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Why banning outdoor exercise is harmful and how it can be made safe
Photo by Ian Braga

Why banning outdoor exercise is harmful and how it can be made safe

This is our third local lockdown and there is still no end in sight. People have picked up a number of hobbies in order to stay sane in the wake of the global pandemic. The most prominent hobbies in some online circles being: fur parents, plantitas, crochet gurus, photographers, yogis, cycling advocates, musicians, amateur indoor designers just to name a few. While some of these are purely for recreation, COVID-19 has also turned the spotlight on personal health with some hobbies hitting two birds with one stone. After all, keeping ourselves healthy has become more important given the flaws in our health system and an inadequate pandemic response. What infrastructure is readily available to most of us?


There are nuances to cycling behavior in the pandemic. This is timely, given the new MMDA mandate against outdoor exercise within NCR. The mandate against exercise is consistent with popular misconceptions that overlook the importance of exercise during a pandemic, while also attaching negative ideas about fitness activities. There seems to be a tendency to consider cycling outdoors for fitness only as a minor, purely recreational activity. This ignores its merits as an easily integrated boon for community health that doubles as a greener, more accessible transport option for the average Filipino. Granted, a blanket ban may make for marginally easier enforcement, but is that the best decision if it also means foregoing one bad health outcome for another? This question becomes even more pointed when it is entirely possible for us to reap the benefits while mitigating the feared consequences of allowing people outdoors with proper guidelines and reasonable enforcement.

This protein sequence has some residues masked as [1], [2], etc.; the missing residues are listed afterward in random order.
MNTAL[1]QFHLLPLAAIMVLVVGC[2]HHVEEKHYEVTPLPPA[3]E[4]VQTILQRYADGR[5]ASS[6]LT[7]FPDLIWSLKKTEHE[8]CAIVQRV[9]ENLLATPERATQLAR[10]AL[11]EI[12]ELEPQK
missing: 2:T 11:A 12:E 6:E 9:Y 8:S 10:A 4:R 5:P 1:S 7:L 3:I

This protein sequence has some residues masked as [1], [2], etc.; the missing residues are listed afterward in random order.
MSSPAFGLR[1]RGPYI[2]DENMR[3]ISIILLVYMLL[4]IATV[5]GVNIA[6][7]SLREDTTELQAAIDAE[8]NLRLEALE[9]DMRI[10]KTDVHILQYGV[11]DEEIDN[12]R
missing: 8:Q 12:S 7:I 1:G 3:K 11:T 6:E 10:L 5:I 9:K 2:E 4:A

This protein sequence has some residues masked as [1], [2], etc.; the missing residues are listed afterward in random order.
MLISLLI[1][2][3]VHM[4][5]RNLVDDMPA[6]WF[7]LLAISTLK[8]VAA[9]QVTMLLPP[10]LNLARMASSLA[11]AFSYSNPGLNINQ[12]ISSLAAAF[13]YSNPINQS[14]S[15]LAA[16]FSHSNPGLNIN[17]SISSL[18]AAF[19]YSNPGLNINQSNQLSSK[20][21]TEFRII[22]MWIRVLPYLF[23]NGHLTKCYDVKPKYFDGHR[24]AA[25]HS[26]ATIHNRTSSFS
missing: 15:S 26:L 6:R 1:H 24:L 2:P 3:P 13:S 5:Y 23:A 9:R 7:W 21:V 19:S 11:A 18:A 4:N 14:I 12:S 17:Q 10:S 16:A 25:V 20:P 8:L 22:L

The problem is clearly the fact that our government seems to base its policies on everything else but science and data. Prior to this ECQ there was hardly any focus on restricting venues with bad air-flow. Indoor establishments such as air-conditioned restaurants, gyms, or shops with closed doors & windows and nary a single fan in sight were commonplace and still accepted as the norm throughout the past year. We’ve known the role of ventilation in viral transmission for more than a year. It’s since been established that social distancing, masking has low efficacy in closed, non-ventilated spaces. Meanwhile, the CDC greatly advises outdoor options as one of the safest, citing it as literally one of the preferred activities in stark contrast to dining at outdoor restaurants with friends from multiple households. We should make conclusions based on science and evidence-based thinking. How do we know that restricting outdoor exercise should be given this much focus by both the media and authorities? Is this based on data from our attempts at contact-tracing?